On the heels of the Nursing Homes Abuse Blog’s recent discussion regarding an increase in hospital-related pressure sore cases, the Agency for Healthcare Research and Quality released a report further confirming the problem. Perhaps most the most startling finding from the agency’s report is that hospitalizations for bed sores (also called decubitus ulcers, pressure ulcers, pressure sores) have increased by more than 80% from 1993 to 2006. This increase includes people who were admitted to the hospital because of pressure sores or developed them while being treated for another condition in the hospital.
Among the more disturbing ‘highlights’ in the report are:
- In 2006, there were 503,300 hospital stays with pressure ulcers noted as a diagnosis–an increase of nearly 80% since 1993. The pressure ulcer stays totaled $11 billion in hospital costs.
- More than 90% of the pressure ulcer-related hospitalizations were intended to be for medical conditions unrelated to pressure ulcer treatment.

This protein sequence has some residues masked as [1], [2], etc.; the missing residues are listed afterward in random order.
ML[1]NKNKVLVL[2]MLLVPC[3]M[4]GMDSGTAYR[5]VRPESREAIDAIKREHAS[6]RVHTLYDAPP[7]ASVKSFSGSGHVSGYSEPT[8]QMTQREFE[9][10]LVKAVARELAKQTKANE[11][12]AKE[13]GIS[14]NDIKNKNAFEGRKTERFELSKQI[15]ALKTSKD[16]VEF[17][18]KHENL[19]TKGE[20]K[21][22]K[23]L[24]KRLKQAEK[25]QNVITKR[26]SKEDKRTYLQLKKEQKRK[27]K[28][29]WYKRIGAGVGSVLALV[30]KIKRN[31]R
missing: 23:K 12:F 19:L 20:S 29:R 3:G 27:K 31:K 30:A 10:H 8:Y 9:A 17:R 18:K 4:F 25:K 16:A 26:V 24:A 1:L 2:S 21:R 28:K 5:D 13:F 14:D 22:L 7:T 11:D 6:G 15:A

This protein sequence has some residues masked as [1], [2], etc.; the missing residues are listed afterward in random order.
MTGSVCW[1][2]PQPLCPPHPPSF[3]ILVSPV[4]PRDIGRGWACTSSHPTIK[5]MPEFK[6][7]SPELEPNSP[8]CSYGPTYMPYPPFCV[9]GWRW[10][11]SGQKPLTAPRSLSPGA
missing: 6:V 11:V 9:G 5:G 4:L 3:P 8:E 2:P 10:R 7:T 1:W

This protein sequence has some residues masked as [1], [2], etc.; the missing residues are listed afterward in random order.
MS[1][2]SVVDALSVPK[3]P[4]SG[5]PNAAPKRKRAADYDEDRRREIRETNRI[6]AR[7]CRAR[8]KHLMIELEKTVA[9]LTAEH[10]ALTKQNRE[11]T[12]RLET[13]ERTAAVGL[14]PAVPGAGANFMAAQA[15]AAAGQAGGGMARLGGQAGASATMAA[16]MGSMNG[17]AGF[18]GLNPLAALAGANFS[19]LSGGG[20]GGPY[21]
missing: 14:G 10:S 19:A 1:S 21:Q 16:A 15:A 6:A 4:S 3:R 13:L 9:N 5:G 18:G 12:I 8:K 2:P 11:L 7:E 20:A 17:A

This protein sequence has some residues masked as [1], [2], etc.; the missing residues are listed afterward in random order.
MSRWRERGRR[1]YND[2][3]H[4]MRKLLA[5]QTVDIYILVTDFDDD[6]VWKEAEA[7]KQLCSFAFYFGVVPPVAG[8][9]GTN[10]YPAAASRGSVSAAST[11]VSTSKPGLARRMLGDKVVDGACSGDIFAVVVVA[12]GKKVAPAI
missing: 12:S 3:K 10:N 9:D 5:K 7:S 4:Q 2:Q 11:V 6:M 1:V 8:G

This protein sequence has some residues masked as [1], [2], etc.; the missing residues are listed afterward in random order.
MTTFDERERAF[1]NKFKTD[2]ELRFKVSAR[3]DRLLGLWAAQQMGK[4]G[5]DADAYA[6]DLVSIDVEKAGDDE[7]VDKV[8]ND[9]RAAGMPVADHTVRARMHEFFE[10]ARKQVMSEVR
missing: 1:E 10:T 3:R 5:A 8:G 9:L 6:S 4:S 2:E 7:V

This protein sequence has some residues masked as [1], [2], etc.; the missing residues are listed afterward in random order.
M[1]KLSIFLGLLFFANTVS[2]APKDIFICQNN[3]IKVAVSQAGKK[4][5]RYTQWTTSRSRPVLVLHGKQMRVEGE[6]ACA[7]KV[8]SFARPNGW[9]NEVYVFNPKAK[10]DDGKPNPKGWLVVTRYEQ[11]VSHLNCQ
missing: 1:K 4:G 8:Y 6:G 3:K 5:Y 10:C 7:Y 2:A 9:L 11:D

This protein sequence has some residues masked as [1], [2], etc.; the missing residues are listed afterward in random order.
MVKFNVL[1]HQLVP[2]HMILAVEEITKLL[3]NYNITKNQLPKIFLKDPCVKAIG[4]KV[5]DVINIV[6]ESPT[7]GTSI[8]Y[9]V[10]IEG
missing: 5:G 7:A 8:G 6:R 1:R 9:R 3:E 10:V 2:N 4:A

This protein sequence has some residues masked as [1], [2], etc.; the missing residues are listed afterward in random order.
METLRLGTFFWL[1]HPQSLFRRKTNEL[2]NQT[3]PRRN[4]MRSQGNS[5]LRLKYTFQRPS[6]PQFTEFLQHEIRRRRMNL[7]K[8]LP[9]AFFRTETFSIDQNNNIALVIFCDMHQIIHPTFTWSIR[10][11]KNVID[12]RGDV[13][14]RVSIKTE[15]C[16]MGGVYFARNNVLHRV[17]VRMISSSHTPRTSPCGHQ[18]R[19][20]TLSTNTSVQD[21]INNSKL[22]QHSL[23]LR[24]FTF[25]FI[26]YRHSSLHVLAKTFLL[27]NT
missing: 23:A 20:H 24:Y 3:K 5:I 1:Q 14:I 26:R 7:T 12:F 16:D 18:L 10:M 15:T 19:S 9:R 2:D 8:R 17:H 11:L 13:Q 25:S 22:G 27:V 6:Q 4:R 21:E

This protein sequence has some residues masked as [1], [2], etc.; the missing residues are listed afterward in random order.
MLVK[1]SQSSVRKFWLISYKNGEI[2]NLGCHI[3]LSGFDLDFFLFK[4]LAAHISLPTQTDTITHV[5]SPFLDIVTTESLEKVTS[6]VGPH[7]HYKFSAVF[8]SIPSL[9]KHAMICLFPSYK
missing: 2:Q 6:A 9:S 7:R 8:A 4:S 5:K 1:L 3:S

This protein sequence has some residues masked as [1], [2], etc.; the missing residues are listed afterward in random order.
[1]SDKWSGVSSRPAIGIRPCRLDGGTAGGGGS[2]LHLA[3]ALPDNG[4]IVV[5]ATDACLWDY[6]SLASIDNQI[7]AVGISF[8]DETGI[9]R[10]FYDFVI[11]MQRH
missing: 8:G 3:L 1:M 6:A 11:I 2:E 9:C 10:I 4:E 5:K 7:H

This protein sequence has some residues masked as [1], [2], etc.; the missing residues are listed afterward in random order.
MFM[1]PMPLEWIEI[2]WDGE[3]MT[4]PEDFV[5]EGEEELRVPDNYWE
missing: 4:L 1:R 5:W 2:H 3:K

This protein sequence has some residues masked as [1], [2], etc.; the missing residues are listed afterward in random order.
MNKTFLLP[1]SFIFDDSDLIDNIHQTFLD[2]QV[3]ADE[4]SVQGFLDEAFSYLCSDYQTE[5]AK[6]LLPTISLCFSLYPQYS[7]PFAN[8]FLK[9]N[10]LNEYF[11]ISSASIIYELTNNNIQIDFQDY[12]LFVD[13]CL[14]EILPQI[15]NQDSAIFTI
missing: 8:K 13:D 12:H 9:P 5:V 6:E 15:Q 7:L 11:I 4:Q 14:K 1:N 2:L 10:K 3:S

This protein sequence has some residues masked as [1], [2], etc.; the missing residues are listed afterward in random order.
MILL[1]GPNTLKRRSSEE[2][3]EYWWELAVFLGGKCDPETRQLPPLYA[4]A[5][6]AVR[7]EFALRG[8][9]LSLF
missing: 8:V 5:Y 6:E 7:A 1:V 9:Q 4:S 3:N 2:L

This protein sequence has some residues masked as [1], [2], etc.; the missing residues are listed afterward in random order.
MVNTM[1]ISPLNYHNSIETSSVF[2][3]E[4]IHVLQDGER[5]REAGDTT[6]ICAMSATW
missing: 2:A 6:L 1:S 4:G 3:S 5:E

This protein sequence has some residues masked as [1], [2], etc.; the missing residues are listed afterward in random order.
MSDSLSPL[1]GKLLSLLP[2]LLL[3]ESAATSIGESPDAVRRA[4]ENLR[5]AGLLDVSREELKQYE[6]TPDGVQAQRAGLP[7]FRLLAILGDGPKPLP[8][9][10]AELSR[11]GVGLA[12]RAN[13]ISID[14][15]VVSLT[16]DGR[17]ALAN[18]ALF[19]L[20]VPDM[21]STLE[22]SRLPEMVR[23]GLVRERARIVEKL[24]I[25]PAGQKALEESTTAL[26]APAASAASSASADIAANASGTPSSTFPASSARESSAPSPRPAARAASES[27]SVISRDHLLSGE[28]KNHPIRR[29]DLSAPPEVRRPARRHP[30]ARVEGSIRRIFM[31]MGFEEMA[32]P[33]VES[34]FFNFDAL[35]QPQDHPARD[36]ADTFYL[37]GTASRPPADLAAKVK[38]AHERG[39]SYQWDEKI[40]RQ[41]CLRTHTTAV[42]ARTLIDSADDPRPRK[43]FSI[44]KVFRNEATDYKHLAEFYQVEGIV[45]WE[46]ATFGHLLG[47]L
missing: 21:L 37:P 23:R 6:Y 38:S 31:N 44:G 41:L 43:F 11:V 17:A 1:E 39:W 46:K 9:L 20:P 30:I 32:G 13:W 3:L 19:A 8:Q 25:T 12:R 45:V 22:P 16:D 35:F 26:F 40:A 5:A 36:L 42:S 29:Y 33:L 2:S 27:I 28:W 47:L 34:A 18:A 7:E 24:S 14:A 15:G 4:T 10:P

- Compared to stays for all other medical conditions, hospital stays related to pressure ulcers were more often discharged to and long-term care facility and more likely to result in death.
- 72% of adults hospitalized with a secondary pressure sore diagnosis were 65 or older. In comparison 56.5% of adult patients had a principal diagnosis of pressure ulcers were 65 or older.
- Medicare was the biggest payer for hospital stays related to pressure ulcers- Medicare paid the bills for 3 out of 4 pressure ulcer stays.
- Paralysis and spinal cord injury were common co-existing conditions among younger adults hospitalized principally for pressure ulcers.
Don’t let hospitals continue to provide inadequate treatment. Prevention of pressure sores needs to be a priority for hospitals. If you or a family member developed a bed sore during a hospitalization, we can help. Rosenfeld Injury Lawyers has successfully prosecuted bed sore cases for more than 30 years.